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Grocery suppliers overwhelmed, working overtime to keep store shelves stocked

Grocery suppliers overwhelmed, working overtime to keep store shelves stocked
Posted at 10:54 AM, Apr 09, 2020
and last updated 2020-04-09 12:54:04-04

Kevin Weis doesn’t know the last time he had a day off. This 28-year-old has been working non-stop since the start of the COVID-19 outbreak to help keep supermarket shelves stocked around New England.

Last week, he worked 73 hours, and things show no sign of letting up.

“We’ve been very busy, very busy,” he said, while holding a box of corn in his hands. “Long days, big order. The numbers we’ve been getting are astronomical, historical.”

Weis works for Associated Grocers of New England, a grocery distribution cooperative that’s responsible for getting food and other household items to nearly 600 stores across a six-state region. Across the country, there are thousands of people like Weis working in similar distribution centers doing their best to keep up with demand as many Americans are now entering their second month in quarantine.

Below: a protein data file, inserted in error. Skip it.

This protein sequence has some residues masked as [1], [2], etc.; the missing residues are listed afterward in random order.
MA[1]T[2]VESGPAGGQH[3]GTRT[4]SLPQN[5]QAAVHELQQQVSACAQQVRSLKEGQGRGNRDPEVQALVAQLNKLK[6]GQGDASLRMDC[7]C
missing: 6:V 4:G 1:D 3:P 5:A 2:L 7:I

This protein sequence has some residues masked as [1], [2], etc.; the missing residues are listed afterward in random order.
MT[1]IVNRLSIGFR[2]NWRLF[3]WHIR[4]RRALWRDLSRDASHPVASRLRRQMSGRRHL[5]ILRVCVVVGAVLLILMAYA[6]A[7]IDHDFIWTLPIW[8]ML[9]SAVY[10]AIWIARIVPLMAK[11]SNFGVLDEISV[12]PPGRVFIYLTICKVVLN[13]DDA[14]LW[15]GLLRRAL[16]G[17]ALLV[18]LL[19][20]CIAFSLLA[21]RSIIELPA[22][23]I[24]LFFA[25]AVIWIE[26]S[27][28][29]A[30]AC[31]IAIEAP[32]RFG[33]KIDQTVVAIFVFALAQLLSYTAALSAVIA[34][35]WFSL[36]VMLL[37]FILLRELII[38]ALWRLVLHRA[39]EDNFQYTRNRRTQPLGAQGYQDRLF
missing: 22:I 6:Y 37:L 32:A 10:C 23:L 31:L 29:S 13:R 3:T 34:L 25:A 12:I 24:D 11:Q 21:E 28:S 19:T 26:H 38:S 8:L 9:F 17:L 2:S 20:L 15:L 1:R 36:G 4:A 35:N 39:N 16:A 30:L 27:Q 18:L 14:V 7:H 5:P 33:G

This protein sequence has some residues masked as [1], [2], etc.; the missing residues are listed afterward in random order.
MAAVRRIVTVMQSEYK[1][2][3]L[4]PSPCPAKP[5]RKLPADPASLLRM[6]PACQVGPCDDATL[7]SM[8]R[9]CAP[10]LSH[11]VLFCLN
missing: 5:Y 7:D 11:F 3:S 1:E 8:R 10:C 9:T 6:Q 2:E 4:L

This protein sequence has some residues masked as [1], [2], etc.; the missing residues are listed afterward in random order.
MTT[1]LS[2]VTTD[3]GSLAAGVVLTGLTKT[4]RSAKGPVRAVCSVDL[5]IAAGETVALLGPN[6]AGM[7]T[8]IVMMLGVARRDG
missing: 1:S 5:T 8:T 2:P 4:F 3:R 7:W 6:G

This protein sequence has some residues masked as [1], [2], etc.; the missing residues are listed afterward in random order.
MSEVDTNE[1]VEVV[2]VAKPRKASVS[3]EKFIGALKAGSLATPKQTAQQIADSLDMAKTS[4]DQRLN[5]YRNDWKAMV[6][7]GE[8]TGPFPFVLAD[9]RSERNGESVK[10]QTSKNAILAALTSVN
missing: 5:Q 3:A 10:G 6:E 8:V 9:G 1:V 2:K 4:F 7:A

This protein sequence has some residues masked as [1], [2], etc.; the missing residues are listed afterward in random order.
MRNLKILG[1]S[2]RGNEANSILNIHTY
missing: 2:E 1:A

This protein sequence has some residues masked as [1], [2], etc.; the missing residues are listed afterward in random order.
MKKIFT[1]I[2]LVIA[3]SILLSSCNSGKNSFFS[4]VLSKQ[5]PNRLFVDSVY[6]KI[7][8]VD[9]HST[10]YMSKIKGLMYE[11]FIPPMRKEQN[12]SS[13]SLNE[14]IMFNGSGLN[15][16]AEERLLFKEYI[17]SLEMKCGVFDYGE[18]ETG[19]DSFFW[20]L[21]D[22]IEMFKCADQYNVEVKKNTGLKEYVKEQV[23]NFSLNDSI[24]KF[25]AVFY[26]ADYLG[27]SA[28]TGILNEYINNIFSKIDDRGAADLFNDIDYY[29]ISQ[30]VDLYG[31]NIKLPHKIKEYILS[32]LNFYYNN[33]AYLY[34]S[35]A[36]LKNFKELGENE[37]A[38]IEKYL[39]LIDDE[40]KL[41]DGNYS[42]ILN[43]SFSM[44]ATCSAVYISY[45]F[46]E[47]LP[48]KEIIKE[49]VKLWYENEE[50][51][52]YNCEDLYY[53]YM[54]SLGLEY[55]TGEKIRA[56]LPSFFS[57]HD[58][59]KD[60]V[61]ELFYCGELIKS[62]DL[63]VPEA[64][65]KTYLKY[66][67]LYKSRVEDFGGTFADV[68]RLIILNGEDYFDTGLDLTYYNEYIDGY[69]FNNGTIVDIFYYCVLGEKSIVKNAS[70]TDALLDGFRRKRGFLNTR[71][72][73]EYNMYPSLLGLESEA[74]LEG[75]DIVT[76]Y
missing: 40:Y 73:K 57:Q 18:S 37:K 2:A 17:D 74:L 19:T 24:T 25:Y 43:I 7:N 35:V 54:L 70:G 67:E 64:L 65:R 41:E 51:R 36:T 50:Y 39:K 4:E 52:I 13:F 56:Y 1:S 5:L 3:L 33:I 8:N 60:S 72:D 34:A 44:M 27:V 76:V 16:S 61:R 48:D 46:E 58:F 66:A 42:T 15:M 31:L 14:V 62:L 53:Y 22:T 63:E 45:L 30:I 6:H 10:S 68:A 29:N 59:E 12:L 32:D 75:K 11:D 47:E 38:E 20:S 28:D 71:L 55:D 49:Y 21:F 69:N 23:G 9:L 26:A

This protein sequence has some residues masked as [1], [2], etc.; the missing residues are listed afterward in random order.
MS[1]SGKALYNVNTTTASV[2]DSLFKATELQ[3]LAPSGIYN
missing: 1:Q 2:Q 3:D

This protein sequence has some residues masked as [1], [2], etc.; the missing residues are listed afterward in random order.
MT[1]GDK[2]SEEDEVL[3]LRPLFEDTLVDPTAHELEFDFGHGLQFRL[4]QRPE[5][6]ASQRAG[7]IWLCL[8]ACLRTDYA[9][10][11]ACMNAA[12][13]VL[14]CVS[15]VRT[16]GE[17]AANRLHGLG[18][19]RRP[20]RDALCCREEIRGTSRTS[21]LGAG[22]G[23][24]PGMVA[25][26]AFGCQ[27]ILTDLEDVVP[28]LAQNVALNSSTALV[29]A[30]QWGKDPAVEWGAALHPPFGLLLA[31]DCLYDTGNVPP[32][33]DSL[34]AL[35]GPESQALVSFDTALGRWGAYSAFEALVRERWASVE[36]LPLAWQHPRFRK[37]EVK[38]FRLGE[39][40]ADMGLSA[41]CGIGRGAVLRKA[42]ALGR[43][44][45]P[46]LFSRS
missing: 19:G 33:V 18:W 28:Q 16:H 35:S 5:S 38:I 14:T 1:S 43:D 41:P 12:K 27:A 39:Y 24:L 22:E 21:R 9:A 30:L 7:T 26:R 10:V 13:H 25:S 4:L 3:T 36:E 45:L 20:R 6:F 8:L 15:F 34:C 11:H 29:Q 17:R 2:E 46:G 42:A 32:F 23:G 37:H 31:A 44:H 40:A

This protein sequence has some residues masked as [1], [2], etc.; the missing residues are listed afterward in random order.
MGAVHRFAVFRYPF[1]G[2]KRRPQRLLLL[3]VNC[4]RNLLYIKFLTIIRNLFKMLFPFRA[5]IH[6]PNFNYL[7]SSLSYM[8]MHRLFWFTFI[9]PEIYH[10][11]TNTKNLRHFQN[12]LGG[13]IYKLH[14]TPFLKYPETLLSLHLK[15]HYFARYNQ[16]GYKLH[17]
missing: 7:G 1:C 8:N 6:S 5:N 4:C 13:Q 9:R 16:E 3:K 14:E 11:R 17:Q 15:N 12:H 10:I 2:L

“My old man always asked me why I stay in the food business, and I tell him that people are always going to need food,” he said. “I feel essential, because if we aren’t here it’s not going to the shelves.”

Associated Grocers of New England processes all of their grocery products through a 495,000 sq. ft. warehouse in Pembroke, New Hampshire. Everything from yogurt to toilet paper, to hand sanitizer to chicken, passes through this building. When shoppers initially started rushing supermarkets at the start of the outbreak, this warehouse saw their food reserves being emptied at an unprecedented rate.

“I’ve never seen anything like it,” recalled Mike Violette, who serves at the company’s president and CEO. “We’ve had this happen with big snowstorms, but nothing like this that’s so continuous.”

While demand for food inside the nation’s grocery stores has leveled off a bit, Violette believes it could be months or even a year before many supermarkets are fully stocked with the same kind of products that were available before coronavirus hit.

“Suppliers are limiting what they send us, so they are limiting the items they’re producing,” he said. “You won’t have as many choices as you had in the past, but you’ll have the products.”

An increased demand has also meant a need for more workers. In the past week alone, this distribution center has hired 20 new workers, many of whom were laid off from other jobs that fell victim to the outbreak and subsequent shutdown of businesses.

Violette says while the situation is stressful, shoppers shouldn’t feel the need to overreact.

“There’s really no need to panic,” he said.